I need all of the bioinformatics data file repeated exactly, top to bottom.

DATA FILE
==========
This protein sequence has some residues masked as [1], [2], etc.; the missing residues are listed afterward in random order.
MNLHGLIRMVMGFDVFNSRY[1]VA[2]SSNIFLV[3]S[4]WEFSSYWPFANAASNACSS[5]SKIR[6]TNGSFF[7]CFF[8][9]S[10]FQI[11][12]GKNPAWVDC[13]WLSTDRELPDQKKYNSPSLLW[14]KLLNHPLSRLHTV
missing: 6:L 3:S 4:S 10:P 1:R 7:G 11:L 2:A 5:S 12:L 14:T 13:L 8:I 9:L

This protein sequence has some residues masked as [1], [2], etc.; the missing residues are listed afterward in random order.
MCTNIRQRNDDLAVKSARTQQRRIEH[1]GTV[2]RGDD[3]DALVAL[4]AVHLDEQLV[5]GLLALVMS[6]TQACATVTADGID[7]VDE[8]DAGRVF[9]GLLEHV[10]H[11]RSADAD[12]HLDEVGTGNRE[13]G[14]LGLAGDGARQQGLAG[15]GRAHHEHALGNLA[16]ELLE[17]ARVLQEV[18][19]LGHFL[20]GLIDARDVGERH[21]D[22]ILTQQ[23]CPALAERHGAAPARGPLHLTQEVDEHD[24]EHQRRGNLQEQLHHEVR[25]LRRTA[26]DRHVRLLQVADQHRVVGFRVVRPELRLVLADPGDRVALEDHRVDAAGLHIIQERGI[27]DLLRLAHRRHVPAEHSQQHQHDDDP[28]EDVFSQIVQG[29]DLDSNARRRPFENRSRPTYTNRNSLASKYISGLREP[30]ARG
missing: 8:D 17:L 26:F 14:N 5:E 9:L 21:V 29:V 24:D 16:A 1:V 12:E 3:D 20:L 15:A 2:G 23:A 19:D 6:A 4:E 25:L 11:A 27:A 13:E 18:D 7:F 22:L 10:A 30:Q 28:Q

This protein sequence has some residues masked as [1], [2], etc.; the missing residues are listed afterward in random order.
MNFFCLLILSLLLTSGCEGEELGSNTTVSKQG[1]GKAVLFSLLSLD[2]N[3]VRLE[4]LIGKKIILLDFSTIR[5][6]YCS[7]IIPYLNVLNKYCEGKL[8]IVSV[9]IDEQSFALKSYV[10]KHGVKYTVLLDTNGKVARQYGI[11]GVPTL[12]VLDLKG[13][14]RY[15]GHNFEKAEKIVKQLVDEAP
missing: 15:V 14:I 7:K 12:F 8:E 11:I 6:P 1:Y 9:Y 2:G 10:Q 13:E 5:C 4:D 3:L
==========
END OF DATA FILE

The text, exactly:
This protein sequence has some residues masked as [1], [2], etc.; the missing residues are listed afterward in random order.
MNLHGLIRMVMGFDVFNSRY[1]VA[2]SSNIFLV[3]S[4]WEFSSYWPFANAASNACSS[5]SKIR[6]TNGSFF[7]CFF[8][9]S[10]FQI[11][12]GKNPAWVDC[13]WLSTDRELPDQKKYNSPSLLW[14]KLLNHPLSRLHTV
missing: 6:L 3:S 4:S 10:P 1:R 7:G 11:L 2:A 5:S 12:L 14:T 13:L 8:I 9:L

This protein sequence has some residues masked as [1], [2], etc.; the missing residues are listed afterward in random order.
MCTNIRQRNDDLAVKSARTQQRRIEH[1]GTV[2]RGDD[3]DALVAL[4]AVHLDEQLV[5]GLLALVMS[6]TQACATVTADGID[7]VDE[8]DAGRVF[9]GLLEHV[10]H[11]RSADAD[12]HLDEVGTGNRE[13]G[14]LGLAGDGARQQGLAG[15]GRAHHEHALGNLA[16]ELLE[17]ARVLQEV[18][19]LGHFL[20]GLIDARDVGERH[21]D[22]ILTQQ[23]CPALAERHGAAPARGPLHLTQEVDEHD[24]EHQRRGNLQEQLHHEVR[25]LRRTA[26]DRHVRLLQVADQHRVVGFRVVRPELRLVLADPGDRVALEDHRVDAAGLHIIQERGI[27]DLLRLAHRRHVPAEHSQQHQHDDDP[28]EDVFSQIVQG[29]DLDSNARRRPFENRSRPTYTNRNSLASKYISGLREP[30]ARG
missing: 8:D 17:L 26:F 14:N 5:E 9:L 21:V 29:V 24:D 16:A 1:V 12:E 3:D 20:L 15:A 2:G 23:A 19:D 6:A 4:E 25:L 11:A 27:A 13:E 18:D 7:F 22:L 10:A 30:Q 28:Q

This protein sequence has some residues masked as [1], [2], etc.; the missing residues are listed afterward in random order.
MNFFCLLILSLLLTSGCEGEELGSNTTVSKQG[1]GKAVLFSLLSLD[2]N[3]VRLE[4]LIGKKIILLDFSTIR[5][6]YCS[7]IIPYLNVLNKYCEGKL[8]IVSV[9]IDEQSFALKSYV[10]KHGVKYTVLLDTNGKVARQYGI[11]GVPTL[12]VLDLKG[13][14]RY[15]GHNFEKAEKIVKQLVDEAP
missing: 15:V 14:I 7:K 12:F 8:E 11:I 6:P 1:Y 9:Y 2:G 10:Q 13:E 5:C 4:D 3:L